The film’s narrative unravels in an almost aimless fashion, mirroring Frances’ journey to accidentally coming into her own, never condemning her for being too lazy nor giving her unrealistic avenues that satisfy her juvenile desires. There’s no harm in acting like a kid, and Frances Ha celebrates the youthful glimmer of the free-spirit many of our eyes have long since lost, while at the same time reaffirming the need for a good kick in the ass here and there. It’s a rarity in that it’s endearing and entertaining without feeling forced, and for that it’s one of the best films of the year.

Spring Breakers
Where to see it: On DVD and Blu-Ray now.


Harmony Korine, an auteur in his own right, is known for anti-commercial films in line with provoking a visceral response versus pandering to a general audience. His latest film might be his first to appeal to the masses (its domestic box office tally stands at just below $14 million); thankfully his alternative approach to critiquing mainstream culture through cinema remains intact.

Korine unites Selena Gomez and Vanessa Hudgens in a film their core fanbase can’t legally watch by themselves for another five years; the R-rated spring break antics of four college friends is the focus of Spring Breakers, which at once comments on the accessibility and (sometimes voluntary) objectification of women’s sexuality yet also highlights the fragile, crumbling outlook on the once-promising vision of the American Dream.

The deliberateness with which Korine crafts his critique–from the casting of squeaky-clean Disney stars to a montage involving guns, destruction, and Britney Spears music–resonates with a symbolic urgency and coherent vision absent in his earlier work. A statement is being made, and it’s clear. Korine wastes no time showing us just how the demise of American culture will leave a heap of nothing but beer cans, broken dreams, and the Millennials’ unquenchable thirst for fun over work.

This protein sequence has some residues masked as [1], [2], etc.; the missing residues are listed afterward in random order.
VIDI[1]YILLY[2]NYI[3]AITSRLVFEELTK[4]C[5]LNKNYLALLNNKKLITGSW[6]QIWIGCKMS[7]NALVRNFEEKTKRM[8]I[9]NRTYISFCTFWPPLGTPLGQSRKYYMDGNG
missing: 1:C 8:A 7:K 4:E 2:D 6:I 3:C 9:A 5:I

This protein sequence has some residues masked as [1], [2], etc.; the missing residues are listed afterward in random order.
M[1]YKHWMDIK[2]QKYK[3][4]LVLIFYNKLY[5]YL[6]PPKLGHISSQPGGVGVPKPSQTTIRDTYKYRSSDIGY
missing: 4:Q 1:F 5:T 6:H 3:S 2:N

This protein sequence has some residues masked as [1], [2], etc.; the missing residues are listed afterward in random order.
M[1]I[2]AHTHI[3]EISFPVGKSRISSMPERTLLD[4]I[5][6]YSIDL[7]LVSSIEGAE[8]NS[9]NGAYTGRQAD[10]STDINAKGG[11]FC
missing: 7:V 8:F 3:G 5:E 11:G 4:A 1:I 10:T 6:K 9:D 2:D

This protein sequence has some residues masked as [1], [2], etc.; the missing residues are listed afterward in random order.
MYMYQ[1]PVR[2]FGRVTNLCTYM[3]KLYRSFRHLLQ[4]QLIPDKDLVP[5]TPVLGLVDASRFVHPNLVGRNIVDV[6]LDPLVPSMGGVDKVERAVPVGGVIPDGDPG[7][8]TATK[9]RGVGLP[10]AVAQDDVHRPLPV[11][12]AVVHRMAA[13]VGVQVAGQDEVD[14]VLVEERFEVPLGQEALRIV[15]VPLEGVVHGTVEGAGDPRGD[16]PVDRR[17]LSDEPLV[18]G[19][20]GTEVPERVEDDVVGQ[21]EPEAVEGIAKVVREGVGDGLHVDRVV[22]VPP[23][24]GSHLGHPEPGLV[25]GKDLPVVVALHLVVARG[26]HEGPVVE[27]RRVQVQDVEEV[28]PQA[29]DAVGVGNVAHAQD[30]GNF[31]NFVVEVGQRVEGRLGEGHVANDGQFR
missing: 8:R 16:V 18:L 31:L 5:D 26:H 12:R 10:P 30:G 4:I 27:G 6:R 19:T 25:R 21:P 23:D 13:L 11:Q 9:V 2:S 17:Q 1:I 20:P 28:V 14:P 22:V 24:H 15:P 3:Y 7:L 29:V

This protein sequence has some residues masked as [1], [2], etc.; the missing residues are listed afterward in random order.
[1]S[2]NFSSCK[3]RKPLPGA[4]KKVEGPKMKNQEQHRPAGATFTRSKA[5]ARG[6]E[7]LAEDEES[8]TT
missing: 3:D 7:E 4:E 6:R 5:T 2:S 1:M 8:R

The Bling Ring
Where to see it: In theaters now.


The latest from writer/director Sofia Coppola sees a dramatic departure from her early work. Whereas Lost in Translation, MarieAntoinette, and The Virgin Suicides each delve into issues of feminine angst, The Bling Ring isn’t a gendered perspective as much as it is an era-specific exploration of contemporary collective social mentality and the cycle of the lust for fame.

Fictionalizing the events of the notorious “Bling Ring” (a group of California teens who burglarized celebrities from Rachel Bilson and Orlando Bloom to Lindsay Lohan and Paris Hilton) Coppola’s film elevates itself far beyond the average comedy-caper by delving into issues like the responsibility of a culture to its criminals, the ownership of fame, and the accessibility of attention in an age of what seems to be a collective narcissistic push for a dream life attained without work.